The system of Select Committee Chair elections requires candidates to appeal across party lines
The Commons is currently grasped by election fever. The start of the new parliament requires the election of new chairs of Select Committees. The elections are hard fought, as not only do the chairmanships give MPs status and opportunities for media coverage, they also provide an additional income of £15,000. They are therefore attractive roles for MPs, especially those who believe that elevation to ministerial rank is unlikely in the short term.
Whilst the distribution of which chairmanship goes to which party is set via a mixture of convention, the rules of the House and agreements between party whips, Chairs are now elected under a system introduced after the 2010 general election. The process is particularly interesting as candidates for the Chairs are elected under the alternative vote system by all MPs not just the MPs from the party that has been allocated the chairmanship. This means that successful candidates for contested positions have to canvass support from opposing parties and second preference votes can be crucial to the outcomes. The process provides a valuable opportunity for new MPs to engage with senior MPs from across the House and has played a role in increasing the profile of Select Committee’s as Chairs who freed from the patronage of their party whips have taken a fearless approach to scrutiny.
MPs are given a relatively free hand in deciding who to support with party whips not really playing much of a role, beyond the fact that loyalist MPs might find colleagues suggesting who might or not be the Prime Minister’s choice for a position.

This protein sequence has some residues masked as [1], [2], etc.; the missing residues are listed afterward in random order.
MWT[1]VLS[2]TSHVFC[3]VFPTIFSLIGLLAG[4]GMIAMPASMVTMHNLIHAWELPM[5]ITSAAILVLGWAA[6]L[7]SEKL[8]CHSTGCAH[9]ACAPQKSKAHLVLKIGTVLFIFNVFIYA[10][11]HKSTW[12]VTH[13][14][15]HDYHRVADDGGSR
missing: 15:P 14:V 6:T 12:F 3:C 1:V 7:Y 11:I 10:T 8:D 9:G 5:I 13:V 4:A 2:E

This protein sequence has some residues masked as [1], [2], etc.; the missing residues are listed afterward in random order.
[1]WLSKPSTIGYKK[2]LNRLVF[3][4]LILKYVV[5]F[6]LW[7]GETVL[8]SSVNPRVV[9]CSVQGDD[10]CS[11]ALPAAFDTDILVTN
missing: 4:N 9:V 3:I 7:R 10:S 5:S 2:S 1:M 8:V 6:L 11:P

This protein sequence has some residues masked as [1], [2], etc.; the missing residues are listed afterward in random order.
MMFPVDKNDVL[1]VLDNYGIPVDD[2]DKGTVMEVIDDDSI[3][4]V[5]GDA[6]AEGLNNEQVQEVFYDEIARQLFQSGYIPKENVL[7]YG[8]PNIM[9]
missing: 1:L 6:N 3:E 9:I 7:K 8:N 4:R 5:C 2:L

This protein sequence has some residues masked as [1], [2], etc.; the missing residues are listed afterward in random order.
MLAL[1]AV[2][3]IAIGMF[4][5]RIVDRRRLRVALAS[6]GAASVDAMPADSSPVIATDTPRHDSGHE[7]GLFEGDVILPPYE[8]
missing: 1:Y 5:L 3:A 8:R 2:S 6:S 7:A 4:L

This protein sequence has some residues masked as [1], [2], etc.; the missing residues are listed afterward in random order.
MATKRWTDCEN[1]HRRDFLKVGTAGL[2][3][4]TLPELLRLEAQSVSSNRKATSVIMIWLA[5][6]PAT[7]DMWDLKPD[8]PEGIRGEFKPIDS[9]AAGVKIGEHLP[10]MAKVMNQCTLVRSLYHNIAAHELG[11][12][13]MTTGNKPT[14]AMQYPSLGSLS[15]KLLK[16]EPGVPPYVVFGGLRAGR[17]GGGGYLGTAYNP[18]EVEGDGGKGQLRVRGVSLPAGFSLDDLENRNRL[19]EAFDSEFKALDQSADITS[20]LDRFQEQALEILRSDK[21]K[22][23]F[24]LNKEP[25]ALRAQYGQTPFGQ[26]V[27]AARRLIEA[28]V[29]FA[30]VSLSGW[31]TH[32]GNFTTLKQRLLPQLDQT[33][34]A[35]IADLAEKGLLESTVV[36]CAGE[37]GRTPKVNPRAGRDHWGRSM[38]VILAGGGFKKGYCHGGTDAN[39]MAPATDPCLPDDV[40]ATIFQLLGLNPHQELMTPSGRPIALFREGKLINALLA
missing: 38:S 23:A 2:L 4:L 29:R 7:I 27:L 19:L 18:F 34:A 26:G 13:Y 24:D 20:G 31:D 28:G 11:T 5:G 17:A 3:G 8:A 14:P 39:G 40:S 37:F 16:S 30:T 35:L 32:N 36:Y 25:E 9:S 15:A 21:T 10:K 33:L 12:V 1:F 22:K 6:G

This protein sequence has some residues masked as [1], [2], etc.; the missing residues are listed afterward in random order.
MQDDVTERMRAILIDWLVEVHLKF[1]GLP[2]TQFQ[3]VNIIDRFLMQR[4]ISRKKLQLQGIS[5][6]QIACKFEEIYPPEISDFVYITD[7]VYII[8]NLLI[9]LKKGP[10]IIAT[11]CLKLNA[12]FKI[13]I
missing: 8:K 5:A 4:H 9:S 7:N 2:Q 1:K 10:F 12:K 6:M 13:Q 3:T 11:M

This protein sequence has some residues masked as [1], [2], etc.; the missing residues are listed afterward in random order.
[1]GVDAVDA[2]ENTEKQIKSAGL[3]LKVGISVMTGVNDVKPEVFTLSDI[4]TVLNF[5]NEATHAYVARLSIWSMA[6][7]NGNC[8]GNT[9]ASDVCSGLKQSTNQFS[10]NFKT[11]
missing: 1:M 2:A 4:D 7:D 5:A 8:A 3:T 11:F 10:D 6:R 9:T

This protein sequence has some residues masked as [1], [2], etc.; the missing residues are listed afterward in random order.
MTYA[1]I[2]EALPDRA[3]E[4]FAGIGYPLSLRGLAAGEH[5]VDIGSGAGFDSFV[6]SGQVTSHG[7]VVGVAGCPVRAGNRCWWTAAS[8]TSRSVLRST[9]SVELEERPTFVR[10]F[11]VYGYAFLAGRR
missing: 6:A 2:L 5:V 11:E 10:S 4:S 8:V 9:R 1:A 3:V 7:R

The calculations that MPs make when deciding who to support is an interesting mixture of friendship, political loyalty and repayment for past favours or favours expected. There will be a calculation of which candidate will be more or less helpful to their political interests, especially when voting for candidates for Chairs held by other parties. For example, loyal Government MPs might decide to vote for an MP they think will be less troublesome when hauling Government Ministers over the coals. Opposition MPs will be looking for candidates from the Government side with an independent streak who will be prepared to give their Government a hard time.
The election for chairs is held 14 days after the announcement of allocations of committees between parties Candidates then launch into a period of underlining their interest and expertise in their chosen select committee’s area of policy and lobbying and pulling in favours from across the House of Commons.